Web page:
Centres of Excellence Explore More Effective Ways to Accelerate Development Impact in the Region
To propel the overarching goal of the Africa Higher Education Centres of Excellence for Development Impact (ACE Impact), and to ensure that the research outputs of higher education institutions address national and regional challenges, the Disbursement Linked Indicator (DLI 2) was instituted. The DLI2 indicator measures the development impact that Centres are having, both nationally and regionally in terms of the extent of their contribution to their respective sectors/industries. It supports the advancement of applied research, training of quality post graduates, industry linkages and innovativeness aimed at tackling societal challenges. Its evaluation criteria include the number of student internships recorded by a centre, number of graduates hired in the sector, number of short courses delivered in response to sectoral stakeholder requests and an evaluation of Sectoral Advisory Board annual reports, as well as feedback obtained from interviews with sectoral stakeholders. The DLI 2, is coordinated by Technopolis in close collaboration with the Regional Facilitation Unit -the Association of African Universities and the World Bank.
At the ongoing 7th ACE Impact Regional Workshop, a session on Development Impact was held to provide the opportunity for an interactive discussion on how the centres are progressing towards achieving development impact in line with the project objectives. Chaired by Dr. Joshua Atah, the Focal Member for Nigeria, the session benefited from panel discussions involving Prof. Gordon Awandare from the West Africa Centre for Cell Biology of Infectious Pathogen (WACCBIP), Prof. Emenike Ejiogu, Center leader for Africa Center of Excellence for Sustainable Power and Energy Development (ACE_SPED) and Prof. Daouda Mama, Center leader for the Africa Center of Excellence for Water and Sanitation (C2EA).
A presentation by the main speaker, Ms. Anneloes de Ruiter, a Senior Consultant with the Technopolis Group, noted that the primary goal of the ACE Impact project to enhance regional capacity and to produce high-quality research for sustainable solutions to solving the challenges within the region, has heightened the need to assess the key and long-term effects of centres achievements and activities. She provided insights to observations made during the verification of centres for the DLI 2 prior to the 7th regional workshop. She emphasized that some centres have well-established academic and industry connections; distinct research, innovation, and education policies; adaptable and flexible responses to the pandemic as well as excellent understanding of the added value and positioning in the international/ regional/national research landscape. She further added that using existing opportunities, the ACEs must fully engage their alumni and include grooming them to serve as ambassadors, future faculty, and collaborators. She encouraged centres to forge partnerships for collaborative efforts toward making effective impact.
Highlighting WACCBIP’s strategy for public and community engagement, Prof. Awandare explained that the centre prioritized the establishment of a communication and public engagement unit to facilitate research communication and interactions with the public and the media. He noted that the unit has been a major game-changer in enhancing the centre’s visibility. Some key activities have included communicating complex research outputs in simple and relatable language that is easily digestible by the public. In addition, the unit has been at the forefront of organizing fora, press engagements and community outreach programs aimed at publicizing the centre’s research outputs.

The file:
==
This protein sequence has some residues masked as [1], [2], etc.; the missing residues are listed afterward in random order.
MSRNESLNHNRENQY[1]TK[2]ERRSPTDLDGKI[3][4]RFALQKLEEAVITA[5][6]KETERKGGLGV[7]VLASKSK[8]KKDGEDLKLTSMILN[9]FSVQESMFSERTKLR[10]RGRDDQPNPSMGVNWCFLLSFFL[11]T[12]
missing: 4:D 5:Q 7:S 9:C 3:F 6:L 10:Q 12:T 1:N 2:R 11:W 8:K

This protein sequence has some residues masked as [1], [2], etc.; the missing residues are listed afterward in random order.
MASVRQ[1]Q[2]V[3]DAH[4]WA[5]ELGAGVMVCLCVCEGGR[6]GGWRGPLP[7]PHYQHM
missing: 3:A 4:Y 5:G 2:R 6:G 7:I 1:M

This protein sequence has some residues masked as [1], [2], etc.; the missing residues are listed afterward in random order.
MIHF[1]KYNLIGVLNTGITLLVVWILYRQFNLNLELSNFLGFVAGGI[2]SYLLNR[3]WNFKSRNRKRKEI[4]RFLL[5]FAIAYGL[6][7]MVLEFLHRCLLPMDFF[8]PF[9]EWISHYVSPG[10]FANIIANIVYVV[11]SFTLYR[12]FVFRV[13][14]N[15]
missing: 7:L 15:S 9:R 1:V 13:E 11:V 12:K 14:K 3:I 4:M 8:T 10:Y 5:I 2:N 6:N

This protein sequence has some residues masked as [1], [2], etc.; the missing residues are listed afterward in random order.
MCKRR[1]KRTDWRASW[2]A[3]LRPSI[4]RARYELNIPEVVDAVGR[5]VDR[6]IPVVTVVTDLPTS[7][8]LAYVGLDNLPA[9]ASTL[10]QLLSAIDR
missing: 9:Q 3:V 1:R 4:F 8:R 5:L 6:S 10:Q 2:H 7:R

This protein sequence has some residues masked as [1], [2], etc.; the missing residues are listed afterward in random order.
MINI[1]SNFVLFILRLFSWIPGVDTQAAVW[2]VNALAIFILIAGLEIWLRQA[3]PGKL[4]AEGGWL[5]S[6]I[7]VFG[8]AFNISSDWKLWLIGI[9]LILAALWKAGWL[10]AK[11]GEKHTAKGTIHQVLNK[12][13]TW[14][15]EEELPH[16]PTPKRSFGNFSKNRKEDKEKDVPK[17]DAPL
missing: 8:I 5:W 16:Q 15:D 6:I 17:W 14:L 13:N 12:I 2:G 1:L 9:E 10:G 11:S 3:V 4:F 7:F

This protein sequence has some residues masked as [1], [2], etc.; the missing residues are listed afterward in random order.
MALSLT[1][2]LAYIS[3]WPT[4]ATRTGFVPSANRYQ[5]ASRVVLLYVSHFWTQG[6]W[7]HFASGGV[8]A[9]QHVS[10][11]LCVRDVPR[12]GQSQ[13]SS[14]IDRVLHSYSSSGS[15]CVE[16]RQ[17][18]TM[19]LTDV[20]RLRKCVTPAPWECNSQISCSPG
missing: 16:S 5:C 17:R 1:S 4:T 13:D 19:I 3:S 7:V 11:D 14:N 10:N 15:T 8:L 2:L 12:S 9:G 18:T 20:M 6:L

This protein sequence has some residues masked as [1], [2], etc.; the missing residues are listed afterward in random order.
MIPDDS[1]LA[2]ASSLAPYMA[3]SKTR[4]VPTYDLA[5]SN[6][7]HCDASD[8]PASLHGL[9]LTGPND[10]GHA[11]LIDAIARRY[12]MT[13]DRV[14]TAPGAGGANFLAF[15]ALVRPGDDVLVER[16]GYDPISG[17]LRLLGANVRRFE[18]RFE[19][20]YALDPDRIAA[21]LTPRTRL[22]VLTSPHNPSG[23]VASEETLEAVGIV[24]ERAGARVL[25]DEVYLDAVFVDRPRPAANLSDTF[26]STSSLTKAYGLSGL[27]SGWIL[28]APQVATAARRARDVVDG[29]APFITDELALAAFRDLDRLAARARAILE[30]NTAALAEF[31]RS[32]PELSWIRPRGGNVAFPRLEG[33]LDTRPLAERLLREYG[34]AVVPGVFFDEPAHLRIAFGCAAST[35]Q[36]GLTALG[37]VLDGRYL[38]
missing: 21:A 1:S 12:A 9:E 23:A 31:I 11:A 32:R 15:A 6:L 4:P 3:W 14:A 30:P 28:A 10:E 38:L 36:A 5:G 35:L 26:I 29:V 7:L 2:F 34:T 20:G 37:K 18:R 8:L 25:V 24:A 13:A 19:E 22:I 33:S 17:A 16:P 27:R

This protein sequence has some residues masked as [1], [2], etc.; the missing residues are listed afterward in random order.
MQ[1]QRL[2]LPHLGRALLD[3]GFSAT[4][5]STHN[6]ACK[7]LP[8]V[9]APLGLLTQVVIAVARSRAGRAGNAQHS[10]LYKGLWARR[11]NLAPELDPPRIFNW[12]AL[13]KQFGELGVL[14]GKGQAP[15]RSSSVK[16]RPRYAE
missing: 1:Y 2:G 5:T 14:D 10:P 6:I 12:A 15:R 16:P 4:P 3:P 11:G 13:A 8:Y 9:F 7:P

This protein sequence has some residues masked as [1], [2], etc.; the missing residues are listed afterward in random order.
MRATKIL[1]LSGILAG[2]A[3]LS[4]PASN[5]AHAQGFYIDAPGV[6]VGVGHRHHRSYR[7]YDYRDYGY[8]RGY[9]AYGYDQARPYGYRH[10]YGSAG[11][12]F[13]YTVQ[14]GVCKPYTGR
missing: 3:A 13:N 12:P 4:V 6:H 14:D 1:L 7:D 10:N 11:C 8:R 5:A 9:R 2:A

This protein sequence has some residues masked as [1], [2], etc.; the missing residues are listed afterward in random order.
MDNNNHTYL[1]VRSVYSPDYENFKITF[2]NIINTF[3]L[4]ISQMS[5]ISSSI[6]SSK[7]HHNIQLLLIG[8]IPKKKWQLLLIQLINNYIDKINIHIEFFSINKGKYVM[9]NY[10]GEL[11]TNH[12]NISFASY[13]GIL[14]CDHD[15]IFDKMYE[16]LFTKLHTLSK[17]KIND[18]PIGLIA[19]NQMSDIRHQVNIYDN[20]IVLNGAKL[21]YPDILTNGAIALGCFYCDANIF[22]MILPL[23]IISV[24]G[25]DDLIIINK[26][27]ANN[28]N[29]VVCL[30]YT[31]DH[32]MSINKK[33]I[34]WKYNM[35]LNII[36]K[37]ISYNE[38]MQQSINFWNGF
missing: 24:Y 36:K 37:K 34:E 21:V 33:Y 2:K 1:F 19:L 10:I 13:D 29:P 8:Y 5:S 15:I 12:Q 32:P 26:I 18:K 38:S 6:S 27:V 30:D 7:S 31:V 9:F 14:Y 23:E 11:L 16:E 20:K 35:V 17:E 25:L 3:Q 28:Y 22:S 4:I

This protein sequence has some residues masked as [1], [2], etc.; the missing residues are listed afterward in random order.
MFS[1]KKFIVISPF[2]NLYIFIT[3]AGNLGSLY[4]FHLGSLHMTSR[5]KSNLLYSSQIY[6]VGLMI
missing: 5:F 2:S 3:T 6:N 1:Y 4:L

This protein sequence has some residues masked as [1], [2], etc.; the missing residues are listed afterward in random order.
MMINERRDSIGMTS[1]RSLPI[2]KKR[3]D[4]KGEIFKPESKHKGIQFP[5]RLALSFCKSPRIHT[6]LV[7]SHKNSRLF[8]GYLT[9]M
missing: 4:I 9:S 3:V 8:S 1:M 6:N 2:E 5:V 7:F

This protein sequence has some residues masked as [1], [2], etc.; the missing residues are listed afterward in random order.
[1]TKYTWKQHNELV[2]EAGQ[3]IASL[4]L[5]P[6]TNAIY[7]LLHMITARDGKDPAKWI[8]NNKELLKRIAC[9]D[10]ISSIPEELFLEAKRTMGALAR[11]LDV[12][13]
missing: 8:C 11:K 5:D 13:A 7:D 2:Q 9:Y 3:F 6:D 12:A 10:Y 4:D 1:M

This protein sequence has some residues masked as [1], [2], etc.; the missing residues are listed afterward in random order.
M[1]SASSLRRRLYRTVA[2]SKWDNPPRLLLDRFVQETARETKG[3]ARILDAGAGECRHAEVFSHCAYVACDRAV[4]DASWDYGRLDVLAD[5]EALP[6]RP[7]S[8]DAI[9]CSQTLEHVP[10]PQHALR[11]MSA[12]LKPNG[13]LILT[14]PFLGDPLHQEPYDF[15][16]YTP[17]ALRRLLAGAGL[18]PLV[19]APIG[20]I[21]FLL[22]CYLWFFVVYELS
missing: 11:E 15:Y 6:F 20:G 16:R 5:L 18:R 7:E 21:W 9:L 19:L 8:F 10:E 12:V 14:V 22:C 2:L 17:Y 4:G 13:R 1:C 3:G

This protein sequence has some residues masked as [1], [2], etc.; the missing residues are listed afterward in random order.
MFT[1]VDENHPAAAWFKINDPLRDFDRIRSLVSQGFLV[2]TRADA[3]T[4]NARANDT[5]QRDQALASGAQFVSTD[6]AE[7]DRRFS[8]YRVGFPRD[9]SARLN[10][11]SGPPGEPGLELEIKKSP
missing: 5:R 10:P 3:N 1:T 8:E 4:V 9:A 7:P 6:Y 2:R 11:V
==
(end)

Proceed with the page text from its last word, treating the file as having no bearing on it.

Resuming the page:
Speaking on impact, Prof. Ejiogu noted that ACE-SPED’s impact has focused on its immediate environment- the university. He emphasized the centre’s efforts to tackle power challenges at the University of Nsukka, Nigeria through extensive research and prudent measures. He added that the centre has leveraged partnerships with local power and energy companies to access internship opportunities for students. In terms of regional partnerships, ACE-SPED had signed a Memorandum of Understanding with the West Africa Power Pool – a specialized agency of ECOWAS targeting the generation of a self-reliant regional power market which delivers abundant affordable electricity to all member states.
Prof. Mama emphasized C2EA’s partnerships with both the public and private sectors. He stated that the centre’s partnership with the Water Management Authority in Benin enables them to conduct research and share its findings to advise policymakers on water and sanitation.
Additionally, panel members also shared challenges faced by their centres in addressing developmental challenges. Key areas of concern were related to procurement delays, financial and administrative bureaucracies, lack of effective policies to facilitate scientific research and the timely acquisition of science equipment.
Centres were advised by Ms. De Ruiter to ensure that their activities are strategically executed to provide a sustainable long-term impact that transcends the academic community. In addition, centres were encouraged by the panel members to invest in high-quality staff, foster regional and international collaborations and empower young people in their teams as well as maximize the potential of their strengths to achieve their goals.
In his closing remarks, the Chair entreated centres to put in place efficient measures for project sustainability beyond the World Bank funding.
Written By: Millicent Afriyie Kyei, ACE Impact Communications Officer